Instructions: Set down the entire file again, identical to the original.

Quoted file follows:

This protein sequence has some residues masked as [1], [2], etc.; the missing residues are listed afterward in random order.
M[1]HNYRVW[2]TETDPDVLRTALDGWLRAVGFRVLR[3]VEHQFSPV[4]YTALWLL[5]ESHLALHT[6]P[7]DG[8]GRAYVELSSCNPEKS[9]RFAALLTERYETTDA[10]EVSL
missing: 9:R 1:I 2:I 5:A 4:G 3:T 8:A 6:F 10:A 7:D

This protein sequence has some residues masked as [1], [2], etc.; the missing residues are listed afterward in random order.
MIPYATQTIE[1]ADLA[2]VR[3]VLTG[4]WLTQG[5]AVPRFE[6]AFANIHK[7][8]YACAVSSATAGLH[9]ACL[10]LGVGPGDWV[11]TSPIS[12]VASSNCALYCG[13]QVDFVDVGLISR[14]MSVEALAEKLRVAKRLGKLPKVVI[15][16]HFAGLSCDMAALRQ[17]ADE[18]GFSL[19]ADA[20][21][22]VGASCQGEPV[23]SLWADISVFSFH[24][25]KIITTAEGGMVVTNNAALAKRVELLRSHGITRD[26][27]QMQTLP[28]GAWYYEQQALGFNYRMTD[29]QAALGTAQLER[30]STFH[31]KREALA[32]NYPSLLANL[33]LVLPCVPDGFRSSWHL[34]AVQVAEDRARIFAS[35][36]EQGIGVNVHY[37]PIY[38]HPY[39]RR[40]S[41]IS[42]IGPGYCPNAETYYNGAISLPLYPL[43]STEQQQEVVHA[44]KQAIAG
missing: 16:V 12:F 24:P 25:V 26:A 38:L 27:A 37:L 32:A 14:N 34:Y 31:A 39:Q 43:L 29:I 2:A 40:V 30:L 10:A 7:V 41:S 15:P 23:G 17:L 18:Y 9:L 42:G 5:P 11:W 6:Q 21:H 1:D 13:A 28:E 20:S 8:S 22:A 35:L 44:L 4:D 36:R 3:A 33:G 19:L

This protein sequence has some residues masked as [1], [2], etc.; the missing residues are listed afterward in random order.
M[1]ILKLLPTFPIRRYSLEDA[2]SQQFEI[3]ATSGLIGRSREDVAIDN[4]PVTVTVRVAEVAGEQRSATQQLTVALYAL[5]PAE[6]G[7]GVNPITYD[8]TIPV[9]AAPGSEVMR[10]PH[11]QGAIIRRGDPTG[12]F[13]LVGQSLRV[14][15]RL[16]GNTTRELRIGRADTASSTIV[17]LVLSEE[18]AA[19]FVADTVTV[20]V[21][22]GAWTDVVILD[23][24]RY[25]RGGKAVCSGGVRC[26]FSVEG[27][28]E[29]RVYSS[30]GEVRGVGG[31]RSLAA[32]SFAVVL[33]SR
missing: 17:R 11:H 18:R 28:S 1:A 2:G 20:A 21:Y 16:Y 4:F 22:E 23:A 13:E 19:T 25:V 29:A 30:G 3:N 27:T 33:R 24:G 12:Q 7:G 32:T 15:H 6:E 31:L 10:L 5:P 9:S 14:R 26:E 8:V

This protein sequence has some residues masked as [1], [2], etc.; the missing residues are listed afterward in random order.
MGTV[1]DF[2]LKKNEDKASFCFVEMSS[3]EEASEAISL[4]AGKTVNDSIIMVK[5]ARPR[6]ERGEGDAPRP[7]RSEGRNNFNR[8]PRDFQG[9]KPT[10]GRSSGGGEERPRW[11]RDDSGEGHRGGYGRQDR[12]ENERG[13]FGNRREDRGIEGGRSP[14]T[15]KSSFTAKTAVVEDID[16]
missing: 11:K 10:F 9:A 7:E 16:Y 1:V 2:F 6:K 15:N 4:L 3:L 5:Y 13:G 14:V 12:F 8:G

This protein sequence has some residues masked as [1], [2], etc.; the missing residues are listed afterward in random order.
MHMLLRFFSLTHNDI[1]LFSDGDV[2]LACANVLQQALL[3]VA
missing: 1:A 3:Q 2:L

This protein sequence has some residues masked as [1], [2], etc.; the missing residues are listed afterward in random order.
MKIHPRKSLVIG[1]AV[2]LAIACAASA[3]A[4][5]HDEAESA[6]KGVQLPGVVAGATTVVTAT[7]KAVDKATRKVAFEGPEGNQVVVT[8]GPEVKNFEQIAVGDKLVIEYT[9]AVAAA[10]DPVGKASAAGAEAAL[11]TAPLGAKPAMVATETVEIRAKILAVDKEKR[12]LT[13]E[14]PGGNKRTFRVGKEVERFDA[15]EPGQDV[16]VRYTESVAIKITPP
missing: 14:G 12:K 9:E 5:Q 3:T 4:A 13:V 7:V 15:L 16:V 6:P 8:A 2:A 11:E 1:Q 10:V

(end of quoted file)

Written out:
This protein sequence has some residues masked as [1], [2], etc.; the missing residues are listed afterward in random order.
M[1]HNYRVW[2]TETDPDVLRTALDGWLRAVGFRVLR[3]VEHQFSPV[4]YTALWLL[5]ESHLALHT[6]P[7]DG[8]GRAYVELSSCNPEKS[9]RFAALLTERYETTDA[10]EVSL
missing: 9:R 1:I 2:I 5:A 4:G 3:T 8:A 6:F 10:A 7:D

This protein sequence has some residues masked as [1], [2], etc.; the missing residues are listed afterward in random order.
MIPYATQTIE[1]ADLA[2]VR[3]VLTG[4]WLTQG[5]AVPRFE[6]AFANIHK[7][8]YACAVSSATAGLH[9]ACL[10]LGVGPGDWV[11]TSPIS[12]VASSNCALYCG[13]QVDFVDVGLISR[14]MSVEALAEKLRVAKRLGKLPKVVI[15][16]HFAGLSCDMAALRQ[17]ADE[18]GFSL[19]ADA[20][21][22]VGASCQGEPV[23]SLWADISVFSFH[24][25]KIITTAEGGMVVTNNAALAKRVELLRSHGITRD[26][27]QMQTLP[28]GAWYYEQQALGFNYRMTD[29]QAALGTAQLER[30]STFH[31]KREALA[32]NYPSLLANL[33]LVLPCVPDGFRSSWHL[34]AVQVAEDRARIFAS[35][36]EQGIGVNVHY[37]PIY[38]HPY[39]RR[40]S[41]IS[42]IGPGYCPNAETYYNGAISLPLYPL[43]STEQQQEVVHA[44]KQAIAG
missing: 16:V 12:F 24:P 25:V 26:A 38:L 27:A 37:L 32:A 14:N 34:Y 31:A 39:Q 43:L 29:I 2:A 40:V 30:L 10:A 7:V 41:S 15:P 23:G 17:L 18:Y 9:L 42:G 5:P 11:W 6:Q 21:H 1:D 13:A 28:E 20:S 8:S 22:A 35:L 44:L 4:D 36:R 3:A 33:G 19:L

This protein sequence has some residues masked as [1], [2], etc.; the missing residues are listed afterward in random order.
M[1]ILKLLPTFPIRRYSLEDA[2]SQQFEI[3]ATSGLIGRSREDVAIDN[4]PVTVTVRVAEVAGEQRSATQQLTVALYAL[5]PAE[6]G[7]GVNPITYD[8]TIPV[9]AAPGSEVMR[10]PH[11]QGAIIRRGDPTG[12]F[13]LVGQSLRV[14][15]RL[16]GNTTRELRIGRADTASSTIV[17]LVLSEE[18]AA[19]FVADTVTV[20]V[21][22]GAWTDVVILD[23][24]RY[25]RGGKAVCSGGVRC[26]FSVEG[27][28]E[29]RVYSS[30]GEVRGVGG[31]RSLAA[32]SFAVVL[33]SR
missing: 17:R 11:H 18:R 28:S 1:A 2:G 20:A 21:Y 16:Y 4:F 22:E 23:A 13:E 19:T 25:V 29:A 30:G 3:N 27:T 33:R 24:G 12:Q 7:G 32:T 15:H 6:E 31:L 10:L 5:P 9:S 14:R 26:E 8:V

This protein sequence has some residues masked as [1], [2], etc.; the missing residues are listed afterward in random order.
MGTV[1]DF[2]LKKNEDKASFCFVEMSS[3]EEASEAISL[4]AGKTVNDSIIMVK[5]ARPR[6]ERGEGDAPRP[7]RSEGRNNFNR[8]PRDFQG[9]KPT[10]GRSSGGGEERPRW[11]RDDSGEGHRGGYGRQDR[12]ENERG[13]FGNRREDRGIEGGRSP[14]T[15]KSSFTAKTAVVEDID[16]
missing: 11:K 10:F 9:A 7:E 16:Y 1:V 2:F 6:K 15:N 4:L 3:L 5:Y 13:G 14:V 12:F 8:G

This protein sequence has some residues masked as [1], [2], etc.; the missing residues are listed afterward in random order.
MHMLLRFFSLTHNDI[1]LFSDGDV[2]LACANVLQQALL[3]VA
missing: 1:A 3:Q 2:L

This protein sequence has some residues masked as [1], [2], etc.; the missing residues are listed afterward in random order.
MKIHPRKSLVIG[1]AV[2]LAIACAASA[3]A[4][5]HDEAESA[6]KGVQLPGVVAGATTVVTAT[7]KAVDKATRKVAFEGPEGNQVVVT[8]GPEVKNFEQIAVGDKLVIEYT[9]AVAAA[10]DPVGKASAAGAEAAL[11]TAPLGAKPAMVATETVEIRAKILAVDKEKR[12]LT[13]E[14]PGGNKRTFRVGKEVERFDA[15]EPGQDV[16]VRYTESVAIKITPP
missing: 14:G 12:K 9:E 5:Q 3:T 4:A 13:V 7:V 15:L 16:V 6:P 8:A 2:A 11:E 1:Q 10:V